Now a sin of this heinous nature is apt naturally either to plunge men into hardness and impenitency, or to drive them to despair; and either of these conditions are effectual bars to their recovery. And both these dangers the apostle warns men of in this Epistle: (chap. iii. 12, 13.) “Take heed, brethren, lest there be in any of you an evil heart of unbelief, to apostatize from the living God: but exhort one another daily, whilst it is called to-day, lest any of you be hardened through the deceitfulness of sin.” Or else the reflection upon so horrid a crime is apt to drive a man to despair; as it did Judas, who, after he had betrayed the Son of God, could find no ease but by making away with himself; the guilt of so great a sin filled him with such terrors, that he was glad to fly to death for refuge, and to lay violent hands upon himself. And this like wise was the case of Spira, whose apostacy, though it was not total from the Christian religion, but only from the purity and reformation of it, brought him to that desperation of mind which was a kind of hell upon earth. And of this danger likewise the apostle admonisheth; (chap. xii. 15.) “Looking diligently, 79lest any man fail of the grace of God (or, as it is in our margin, ‘lest any man fall from the grace of God’) lest any root of bitterness springing up trouble you;” and then he compares the case of such persons to Esau, who, when he had renounced his birthright, to which the blessing was annexed, was afterwards, when he would have inherited the blessing, rejected, and “found no place of repentance, though he sought it carefully with tears.”

2. Those who are guilty of this sin, do renounce and cast off the means of their recovery; and, therefore, it becomes extremely difficult to renew them again to repentance. They reject the gospel, which affords the best arguments and means to repentance, and renounce the only way of pardon and forgiveness. And certainly that man is in a very sad and desperate condition, the very nature of whose disease is to reject the remedy that should cure him. And this the apostle tells us, was the condition of those who apostatized from the gospel: (chap. x. 26, 27.) “For if we sin wilfully, after we have received the knowledge of the truth, there remaineth no more sacrifice for sin; but a certain fearful looking-for of judgment, and fiery indignation, which shall devour the adversary.” The great sacrifice and propitiation for sin was the Son of God; and they who renounce him, what way of expiation can they hope for afterward? what can they expect but to fall into his hands as a judge, whom they have rejected as a sacrifice and Saviour? And then,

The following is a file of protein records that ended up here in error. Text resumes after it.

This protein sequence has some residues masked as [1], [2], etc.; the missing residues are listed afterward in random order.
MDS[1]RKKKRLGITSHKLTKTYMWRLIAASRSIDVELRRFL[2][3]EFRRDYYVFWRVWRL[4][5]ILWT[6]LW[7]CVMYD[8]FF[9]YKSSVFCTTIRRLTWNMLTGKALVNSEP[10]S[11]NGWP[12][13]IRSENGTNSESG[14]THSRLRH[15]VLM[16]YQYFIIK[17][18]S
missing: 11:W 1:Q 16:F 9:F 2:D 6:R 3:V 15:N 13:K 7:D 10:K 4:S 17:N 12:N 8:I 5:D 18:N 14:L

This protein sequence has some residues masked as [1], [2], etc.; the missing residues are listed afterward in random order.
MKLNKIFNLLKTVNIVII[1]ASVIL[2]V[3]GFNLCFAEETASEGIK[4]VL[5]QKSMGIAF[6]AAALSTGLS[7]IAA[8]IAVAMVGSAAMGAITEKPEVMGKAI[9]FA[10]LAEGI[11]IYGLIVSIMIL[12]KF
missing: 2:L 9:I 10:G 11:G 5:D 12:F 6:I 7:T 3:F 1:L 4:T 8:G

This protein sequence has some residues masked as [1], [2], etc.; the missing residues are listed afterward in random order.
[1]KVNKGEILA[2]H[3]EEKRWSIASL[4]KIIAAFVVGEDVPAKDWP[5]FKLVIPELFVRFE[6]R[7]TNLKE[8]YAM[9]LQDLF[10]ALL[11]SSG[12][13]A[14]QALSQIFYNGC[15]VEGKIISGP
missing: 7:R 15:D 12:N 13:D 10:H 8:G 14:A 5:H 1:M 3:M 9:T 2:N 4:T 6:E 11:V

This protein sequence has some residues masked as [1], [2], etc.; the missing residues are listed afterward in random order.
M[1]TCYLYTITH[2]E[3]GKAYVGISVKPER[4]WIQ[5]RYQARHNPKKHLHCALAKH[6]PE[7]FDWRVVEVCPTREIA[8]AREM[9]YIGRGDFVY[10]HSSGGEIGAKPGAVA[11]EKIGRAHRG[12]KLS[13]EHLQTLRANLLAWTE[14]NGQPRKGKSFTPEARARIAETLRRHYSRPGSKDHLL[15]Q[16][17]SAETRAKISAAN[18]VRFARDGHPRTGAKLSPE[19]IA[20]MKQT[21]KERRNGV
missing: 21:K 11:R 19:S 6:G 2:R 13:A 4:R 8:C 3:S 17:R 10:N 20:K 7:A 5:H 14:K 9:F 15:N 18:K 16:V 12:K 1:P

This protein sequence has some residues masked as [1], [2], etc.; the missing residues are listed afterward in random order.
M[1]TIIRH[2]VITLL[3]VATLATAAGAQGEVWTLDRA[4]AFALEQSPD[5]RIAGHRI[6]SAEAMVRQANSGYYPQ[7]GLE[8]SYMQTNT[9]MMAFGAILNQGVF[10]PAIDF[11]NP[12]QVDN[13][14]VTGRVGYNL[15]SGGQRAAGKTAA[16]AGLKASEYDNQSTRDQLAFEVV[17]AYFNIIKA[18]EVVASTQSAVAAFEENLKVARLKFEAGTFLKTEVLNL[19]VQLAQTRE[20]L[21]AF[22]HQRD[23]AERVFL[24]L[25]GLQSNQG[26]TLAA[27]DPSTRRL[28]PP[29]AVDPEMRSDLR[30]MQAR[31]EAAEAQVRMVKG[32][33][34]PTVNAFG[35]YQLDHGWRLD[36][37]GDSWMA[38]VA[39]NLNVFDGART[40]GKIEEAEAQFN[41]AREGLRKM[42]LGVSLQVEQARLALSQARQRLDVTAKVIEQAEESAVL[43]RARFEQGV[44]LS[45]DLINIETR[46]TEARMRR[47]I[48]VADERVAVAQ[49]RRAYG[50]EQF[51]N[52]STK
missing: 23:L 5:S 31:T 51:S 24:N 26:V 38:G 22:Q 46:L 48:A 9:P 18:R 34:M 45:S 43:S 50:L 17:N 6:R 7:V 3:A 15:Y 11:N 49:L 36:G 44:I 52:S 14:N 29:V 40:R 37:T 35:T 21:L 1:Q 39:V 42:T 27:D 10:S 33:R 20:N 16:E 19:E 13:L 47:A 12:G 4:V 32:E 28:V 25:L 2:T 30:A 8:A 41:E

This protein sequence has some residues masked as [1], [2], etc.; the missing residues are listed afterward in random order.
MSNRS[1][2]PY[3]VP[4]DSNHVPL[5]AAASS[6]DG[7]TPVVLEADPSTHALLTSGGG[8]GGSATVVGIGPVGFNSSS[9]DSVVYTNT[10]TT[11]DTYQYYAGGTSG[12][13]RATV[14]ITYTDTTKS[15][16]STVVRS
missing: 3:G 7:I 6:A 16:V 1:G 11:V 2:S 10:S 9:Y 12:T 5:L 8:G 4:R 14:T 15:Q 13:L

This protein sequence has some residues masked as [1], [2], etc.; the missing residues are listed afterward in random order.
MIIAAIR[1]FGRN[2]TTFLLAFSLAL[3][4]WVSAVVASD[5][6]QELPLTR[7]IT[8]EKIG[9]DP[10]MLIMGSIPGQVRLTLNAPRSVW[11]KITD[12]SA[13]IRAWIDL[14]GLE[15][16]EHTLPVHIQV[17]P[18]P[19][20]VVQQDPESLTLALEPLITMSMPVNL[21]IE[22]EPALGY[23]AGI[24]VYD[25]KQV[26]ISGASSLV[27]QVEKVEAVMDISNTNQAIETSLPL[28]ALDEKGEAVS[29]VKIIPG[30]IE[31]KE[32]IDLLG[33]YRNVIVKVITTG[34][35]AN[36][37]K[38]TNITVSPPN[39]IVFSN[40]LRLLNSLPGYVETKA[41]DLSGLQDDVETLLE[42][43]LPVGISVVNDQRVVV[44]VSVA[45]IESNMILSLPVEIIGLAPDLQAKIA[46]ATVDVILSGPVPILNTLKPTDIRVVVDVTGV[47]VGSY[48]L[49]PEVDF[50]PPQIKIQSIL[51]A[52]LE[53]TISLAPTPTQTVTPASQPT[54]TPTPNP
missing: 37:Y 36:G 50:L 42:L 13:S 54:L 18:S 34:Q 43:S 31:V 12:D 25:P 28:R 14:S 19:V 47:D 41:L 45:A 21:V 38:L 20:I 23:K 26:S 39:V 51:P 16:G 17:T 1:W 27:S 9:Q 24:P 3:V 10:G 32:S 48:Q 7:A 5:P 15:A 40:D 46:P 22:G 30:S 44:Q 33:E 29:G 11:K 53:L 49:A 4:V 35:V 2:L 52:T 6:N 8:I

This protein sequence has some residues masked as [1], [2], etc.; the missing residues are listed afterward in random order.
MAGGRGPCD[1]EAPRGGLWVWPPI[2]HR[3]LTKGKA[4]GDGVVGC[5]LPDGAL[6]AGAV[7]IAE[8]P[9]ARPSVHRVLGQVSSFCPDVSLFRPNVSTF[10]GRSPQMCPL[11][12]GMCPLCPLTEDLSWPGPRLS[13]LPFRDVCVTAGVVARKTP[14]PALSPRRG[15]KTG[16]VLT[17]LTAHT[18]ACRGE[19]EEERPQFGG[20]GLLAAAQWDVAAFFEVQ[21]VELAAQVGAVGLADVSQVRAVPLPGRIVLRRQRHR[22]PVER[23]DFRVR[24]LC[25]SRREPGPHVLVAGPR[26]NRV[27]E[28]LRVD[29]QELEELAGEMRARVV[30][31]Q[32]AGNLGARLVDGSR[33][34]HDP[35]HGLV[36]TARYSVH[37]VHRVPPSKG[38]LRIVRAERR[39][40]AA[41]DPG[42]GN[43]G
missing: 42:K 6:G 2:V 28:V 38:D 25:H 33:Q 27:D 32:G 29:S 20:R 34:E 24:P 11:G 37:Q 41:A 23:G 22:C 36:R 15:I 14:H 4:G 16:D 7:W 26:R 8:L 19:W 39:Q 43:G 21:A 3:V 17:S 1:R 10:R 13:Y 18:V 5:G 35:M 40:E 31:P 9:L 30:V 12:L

3. Those who are guilty of this sin, provoke God in the highest manner to withdraw his grace and Holy Spirit from them, by the power and efficacy whereof they should be brought to repentance; 80so that it can hardly otherwise be expected, but that God should leave those to themselves, who have so unworthily forsaken him; and wholly withdraw his grace and Spirit from such persons as have so notoriously offered despite to the Spirit of grace.

I do not say that God always does this, he is sometimes better to such persons than they have deserved from him, and saves those who have done what they can to undo themselves, and mercifully puts forth his hand to recover them who were drawing back to perdition; especially if they were suddenly surprised by the violence of temptation, and yielded to it not deliberately and out of choice, but merely through weakness and infirmity, and so soon as they reflected upon themselves, did return and repent: this was the case of St. Peter, who being surprised with a sudden fear denied Christ; but being admonished of his sin, by the signal which our Saviour had given him, he was recovered by a speedy and hearty repentance. And so likewise several of the primitive Christians, who were at first overcome by fear to renounce their religion, did afterwards recover themselves, and died resolute martyrs; but it is a very dangerous state, out of which but few recover, and with great difficulty.

And thus I have done with the five things I propounded to make out, for the clearing of this text from the mistakes and misapprehensions which have been about it. I shall now draw some useful inferences from hence by way of application, that we may see how far this doth concern ourselves; and they shall be these: